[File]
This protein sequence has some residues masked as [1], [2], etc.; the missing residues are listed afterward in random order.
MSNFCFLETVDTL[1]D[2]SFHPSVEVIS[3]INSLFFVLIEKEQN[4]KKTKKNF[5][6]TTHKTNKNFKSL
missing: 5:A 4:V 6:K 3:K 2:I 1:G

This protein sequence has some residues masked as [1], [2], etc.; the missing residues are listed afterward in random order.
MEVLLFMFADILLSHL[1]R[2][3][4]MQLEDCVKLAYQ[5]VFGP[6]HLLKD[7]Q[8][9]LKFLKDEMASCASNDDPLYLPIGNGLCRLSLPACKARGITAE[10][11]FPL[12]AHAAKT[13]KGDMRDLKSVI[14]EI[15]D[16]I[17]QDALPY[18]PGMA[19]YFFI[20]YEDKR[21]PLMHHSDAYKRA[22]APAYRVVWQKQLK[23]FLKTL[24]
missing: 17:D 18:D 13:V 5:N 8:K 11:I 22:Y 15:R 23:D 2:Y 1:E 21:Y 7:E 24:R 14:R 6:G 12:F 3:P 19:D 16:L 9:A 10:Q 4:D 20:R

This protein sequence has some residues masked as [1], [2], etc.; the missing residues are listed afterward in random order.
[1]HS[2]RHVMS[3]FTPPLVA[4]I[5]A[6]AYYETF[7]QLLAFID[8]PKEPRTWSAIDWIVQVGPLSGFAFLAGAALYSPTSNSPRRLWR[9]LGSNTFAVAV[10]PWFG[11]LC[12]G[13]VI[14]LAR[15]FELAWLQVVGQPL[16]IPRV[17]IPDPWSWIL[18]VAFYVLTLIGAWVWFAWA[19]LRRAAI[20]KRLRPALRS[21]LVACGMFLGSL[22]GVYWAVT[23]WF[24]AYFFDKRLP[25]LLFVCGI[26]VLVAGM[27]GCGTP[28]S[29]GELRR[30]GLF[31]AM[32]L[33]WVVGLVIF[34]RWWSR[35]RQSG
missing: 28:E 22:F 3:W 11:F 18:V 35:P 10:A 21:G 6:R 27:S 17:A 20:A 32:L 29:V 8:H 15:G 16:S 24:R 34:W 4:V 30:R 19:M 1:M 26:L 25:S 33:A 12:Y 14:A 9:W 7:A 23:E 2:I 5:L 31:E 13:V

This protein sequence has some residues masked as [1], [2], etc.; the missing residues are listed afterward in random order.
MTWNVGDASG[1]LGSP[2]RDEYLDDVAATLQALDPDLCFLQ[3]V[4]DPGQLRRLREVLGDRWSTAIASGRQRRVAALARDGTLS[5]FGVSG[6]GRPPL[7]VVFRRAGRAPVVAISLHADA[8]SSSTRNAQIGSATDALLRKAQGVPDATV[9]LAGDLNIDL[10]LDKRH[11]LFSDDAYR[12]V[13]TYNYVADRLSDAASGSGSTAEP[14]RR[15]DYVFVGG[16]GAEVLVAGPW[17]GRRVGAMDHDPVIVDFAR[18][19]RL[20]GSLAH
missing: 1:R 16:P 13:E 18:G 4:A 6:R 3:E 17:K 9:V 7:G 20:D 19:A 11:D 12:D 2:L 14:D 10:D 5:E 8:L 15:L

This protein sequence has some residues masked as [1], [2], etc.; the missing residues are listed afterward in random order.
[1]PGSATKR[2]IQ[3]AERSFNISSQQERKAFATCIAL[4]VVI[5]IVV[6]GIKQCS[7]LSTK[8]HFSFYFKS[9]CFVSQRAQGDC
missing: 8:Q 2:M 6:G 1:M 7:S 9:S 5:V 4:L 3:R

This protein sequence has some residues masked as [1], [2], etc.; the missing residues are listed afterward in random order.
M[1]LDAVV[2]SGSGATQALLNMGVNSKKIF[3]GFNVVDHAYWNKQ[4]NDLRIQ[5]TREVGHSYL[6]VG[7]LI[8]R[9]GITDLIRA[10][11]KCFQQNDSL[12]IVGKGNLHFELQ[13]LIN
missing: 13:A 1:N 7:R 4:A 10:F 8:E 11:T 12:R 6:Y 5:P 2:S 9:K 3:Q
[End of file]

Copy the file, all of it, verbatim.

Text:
This protein sequence has some residues masked as [1], [2], etc.; the missing residues are listed afterward in random order.
MSNFCFLETVDTL[1]D[2]SFHPSVEVIS[3]INSLFFVLIEKEQN[4]KKTKKNF[5][6]TTHKTNKNFKSL
missing: 5:A 4:V 6:K 3:K 2:I 1:G

This protein sequence has some residues masked as [1], [2], etc.; the missing residues are listed afterward in random order.
MEVLLFMFADILLSHL[1]R[2][3][4]MQLEDCVKLAYQ[5]VFGP[6]HLLKD[7]Q[8][9]LKFLKDEMASCASNDDPLYLPIGNGLCRLSLPACKARGITAE[10][11]FPL[12]AHAAKT[13]KGDMRDLKSVI[14]EI[15]D[16]I[17]QDALPY[18]PGMA[19]YFFI[20]YEDKR[21]PLMHHSDAYKRA[22]APAYRVVWQKQLK[23]FLKTL[24]
missing: 17:D 18:D 13:V 5:N 8:K 11:I 22:Y 15:R 23:D 2:Y 1:E 21:Y 7:E 24:R 14:R 6:G 12:F 3:P 19:D 16:L 9:A 10:Q 4:D 20:R

This protein sequence has some residues masked as [1], [2], etc.; the missing residues are listed afterward in random order.
[1]HS[2]RHVMS[3]FTPPLVA[4]I[5]A[6]AYYETF[7]QLLAFID[8]PKEPRTWSAIDWIVQVGPLSGFAFLAGAALYSPTSNSPRRLWR[9]LGSNTFAVAV[10]PWFG[11]LC[12]G[13]VI[14]LAR[15]FELAWLQVVGQPL[16]IPRV[17]IPDPWSWIL[18]VAFYVLTLIGAWVWFAWA[19]LRRAAI[20]KRLRPALRS[21]LVACGMFLGSL[22]GVYWAVT[23]WF[24]AYFFDKRLP[25]LLFVCGI[26]VLVAGM[27]GCGTP[28]S[29]GELRR[30]GLF[31]AM[32]L[33]WVVGLVIF[34]RWWSR[35]RQSG
missing: 28:E 22:F 3:W 11:F 18:V 35:P 10:A 21:G 6:R 27:S 17:A 20:A 32:L 29:V 8:H 15:G 16:S 24:R 34:W 4:V 30:R 19:M 1:M 26:L 25:S 33:A 12:Y 14:A 9:W 7:A 23:E 2:I 5:L 31:E 13:V

This protein sequence has some residues masked as [1], [2], etc.; the missing residues are listed afterward in random order.
MTWNVGDASG[1]LGSP[2]RDEYLDDVAATLQALDPDLCFLQ[3]V[4]DPGQLRRLREVLGDRWSTAIASGRQRRVAALARDGTLS[5]FGVSG[6]GRPPL[7]VVFRRAGRAPVVAISLHADA[8]SSSTRNAQIGSATDALLRKAQGVPDATV[9]LAGDLNIDL[10]LDKRH[11]LFSDDAYR[12]V[13]TYNYVADRLSDAASGSGSTAEP[14]RR[15]DYVFVGG[16]GAEVLVAGPW[17]GRRVGAMDHDPVIVDFAR[18][19]RL[20]GSLAH
missing: 1:R 16:P 13:E 18:G 4:A 6:R 3:E 17:K 9:V 7:G 20:D 19:A 11:D 12:D 2:L 14:D 10:D 5:E 8:L 15:L

This protein sequence has some residues masked as [1], [2], etc.; the missing residues are listed afterward in random order.
[1]PGSATKR[2]IQ[3]AERSFNISSQQERKAFATCIAL[4]VVI[5]IVV[6]GIKQCS[7]LSTK[8]HFSFYFKS[9]CFVSQRAQGDC
missing: 8:Q 2:M 6:G 1:M 7:S 9:S 5:V 4:L 3:R

This protein sequence has some residues masked as [1], [2], etc.; the missing residues are listed afterward in random order.
M[1]LDAVV[2]SGSGATQALLNMGVNSKKIF[3]GFNVVDHAYWNKQ[4]NDLRIQ[5]TREVGHSYL[6]VG[7]LI[8]R[9]GITDLIRA[10][11]KCFQQNDSL[12]IVGKGNLHFELQ[13]LIN
missing: 13:A 1:N 7:R 4:A 10:F 8:E 11:T 12:R 6:Y 5:P 2:S 9:K 3:Q